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Image for post
Painting by Josephine Haswell Miller

“Watching a peaceful death of a human being reminds us of a falling star; one of a million lights in a vast sky that flares up for a brief moment only to disappear into the endless night forever.”
Dr Elisabeth Kübler-Ross

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We live in a time of the dissected soul, the immediate disclosure; our thoughts, imaginings and longings exposed to the light too much, too early and too often, our best qualities squeezed too soon into a world already awash with too easily articulated ideas that oppress our sense of self and our sense of others.

Hiding is an act of freedom from the misunderstanding of others, especially in the enclosing world of oppressive secret government and private entities, attempting to name us, to anticipate us, to leave us with no place to hide and grow in ways unmanaged by a creeping necessity for absolute naming, absolute tracking and absolute control. Hiding is a bid for independence, from others, from mistaken ideas we have about our selves, from an oppressive and mistaken wish to keep us completely safe, completely ministered to, and therefore completely managed. Hiding is creative, necessary and beautifully subversive of outside interference and control. Hiding leaves life to itself, to become more of itself. Hiding is the radical independence necessary for our emergence into the light of a proper human future. — David Whyte

Almost every religion talks about an afterlife of some kind. Even Buddhism, which is more spiritual technology than a belief system, is concerned with a “Bardo state.” We seem to be both eternal and temporal beings. We get to experience death, but it may be an illusion. Living in a body on a physical planet is very convincing, throwing us into struggles that end up being spiritual in nature. It’s confusing.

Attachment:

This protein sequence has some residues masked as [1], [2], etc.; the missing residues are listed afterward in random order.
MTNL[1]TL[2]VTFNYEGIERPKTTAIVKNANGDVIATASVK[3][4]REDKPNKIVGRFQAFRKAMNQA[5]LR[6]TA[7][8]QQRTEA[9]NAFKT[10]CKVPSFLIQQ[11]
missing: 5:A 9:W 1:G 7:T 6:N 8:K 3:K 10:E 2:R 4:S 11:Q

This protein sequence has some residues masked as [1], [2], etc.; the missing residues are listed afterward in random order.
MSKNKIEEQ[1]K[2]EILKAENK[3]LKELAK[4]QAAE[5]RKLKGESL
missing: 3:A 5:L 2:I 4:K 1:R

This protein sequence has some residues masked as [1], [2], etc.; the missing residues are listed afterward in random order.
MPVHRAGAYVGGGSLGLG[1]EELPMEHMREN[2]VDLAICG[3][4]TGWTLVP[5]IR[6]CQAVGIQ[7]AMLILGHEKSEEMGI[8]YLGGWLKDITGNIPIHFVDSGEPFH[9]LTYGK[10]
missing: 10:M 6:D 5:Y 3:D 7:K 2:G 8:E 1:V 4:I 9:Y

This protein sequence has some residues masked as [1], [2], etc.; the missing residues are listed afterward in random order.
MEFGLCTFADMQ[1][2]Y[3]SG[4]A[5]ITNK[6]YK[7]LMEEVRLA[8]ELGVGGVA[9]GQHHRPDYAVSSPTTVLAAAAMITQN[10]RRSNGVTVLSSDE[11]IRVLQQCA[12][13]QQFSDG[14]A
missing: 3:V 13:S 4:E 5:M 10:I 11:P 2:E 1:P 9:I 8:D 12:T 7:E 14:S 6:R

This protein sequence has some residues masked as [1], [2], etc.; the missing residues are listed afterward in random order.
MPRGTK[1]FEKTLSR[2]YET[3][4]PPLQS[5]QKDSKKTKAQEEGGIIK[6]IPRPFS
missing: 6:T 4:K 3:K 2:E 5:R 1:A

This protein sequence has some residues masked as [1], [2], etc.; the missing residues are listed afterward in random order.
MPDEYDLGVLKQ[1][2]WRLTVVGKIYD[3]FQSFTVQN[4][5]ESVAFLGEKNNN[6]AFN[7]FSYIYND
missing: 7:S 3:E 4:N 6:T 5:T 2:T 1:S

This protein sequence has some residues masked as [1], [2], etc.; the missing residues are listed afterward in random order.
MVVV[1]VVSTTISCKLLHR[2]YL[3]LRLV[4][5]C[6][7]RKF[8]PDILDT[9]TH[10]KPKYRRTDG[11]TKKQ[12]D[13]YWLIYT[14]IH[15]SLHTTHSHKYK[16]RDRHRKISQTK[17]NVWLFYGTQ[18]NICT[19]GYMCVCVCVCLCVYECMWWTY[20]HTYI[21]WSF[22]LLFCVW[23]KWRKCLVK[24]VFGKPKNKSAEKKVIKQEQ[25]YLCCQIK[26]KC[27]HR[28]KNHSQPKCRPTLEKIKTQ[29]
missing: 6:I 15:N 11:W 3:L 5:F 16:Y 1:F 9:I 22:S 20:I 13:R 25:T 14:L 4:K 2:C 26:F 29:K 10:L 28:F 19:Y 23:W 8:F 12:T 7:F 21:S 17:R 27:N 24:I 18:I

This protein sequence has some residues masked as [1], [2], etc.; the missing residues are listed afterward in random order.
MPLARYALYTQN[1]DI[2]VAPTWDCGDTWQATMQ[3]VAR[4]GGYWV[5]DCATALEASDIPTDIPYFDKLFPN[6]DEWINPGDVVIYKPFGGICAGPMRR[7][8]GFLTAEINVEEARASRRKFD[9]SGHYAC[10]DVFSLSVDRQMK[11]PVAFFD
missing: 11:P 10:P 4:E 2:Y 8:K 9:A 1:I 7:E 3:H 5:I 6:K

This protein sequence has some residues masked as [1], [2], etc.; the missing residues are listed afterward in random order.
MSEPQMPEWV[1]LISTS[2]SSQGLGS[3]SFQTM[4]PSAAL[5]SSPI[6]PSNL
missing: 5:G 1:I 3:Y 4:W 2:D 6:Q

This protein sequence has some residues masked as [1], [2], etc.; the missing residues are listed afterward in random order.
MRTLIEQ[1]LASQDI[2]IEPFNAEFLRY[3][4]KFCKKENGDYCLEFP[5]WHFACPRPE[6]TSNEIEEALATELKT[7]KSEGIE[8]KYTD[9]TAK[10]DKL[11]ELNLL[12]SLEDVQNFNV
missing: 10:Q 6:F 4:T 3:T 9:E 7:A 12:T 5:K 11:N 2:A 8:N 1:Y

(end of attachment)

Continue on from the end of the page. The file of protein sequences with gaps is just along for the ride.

The literal religious belief systems may contain a grain of truth in all their childish wish-fulfillment stories. Not being able to swallow prescribed pronouncements coming from that direction, I live with a lot more questions than answers. Truth be told, I don’t think answers are as helpful as questions. I think beliefs close the mind. I prefer to keep looking and wondering.

I’m not entirely convinced, though, that when we die it’s all over. I think it’s entirely possible that we’re on an eternal journey and we have just completed one tiny chapter.

We imagine spiritual beings, beautiful angels that watch over us and help us to evolve and perhaps become more like them through our lifetimes. We make everything physical in our stories because we’re very convinced by the appearance of the world we live in, but science still can’t find stable building blocks of our physical universe. The world seems to be fundamentally energy and consciousness in a transient state of play, flashing in and out of materiality.

Our ignorance serves the purpose of throwing us into the confusing messiness of life. Unbeknownst to us, our struggles are soul struggles. Thinking our task is survival and looking good to our peers, we lose track of our mission, which is complex. If we can find our capacity to thrive in a state of love we move closer to our reason for visiting this plane, but we face a storm of threats and discouragements from the contexts we are born into. Human societies are still childish.

Reliable guides are few, but I think we do well to listen to the poets and visionaries. Getting a clear vision of who and where we are is fundamental to living a real life.

If it’s true that we are in school, we have lessons of the heart to learn. The real lessons involve more than “success” on the world’s terms.

Written by

I occasionally write fiction and also about creativity, loving, language learning and travel. I’m a longtime painter and reader.

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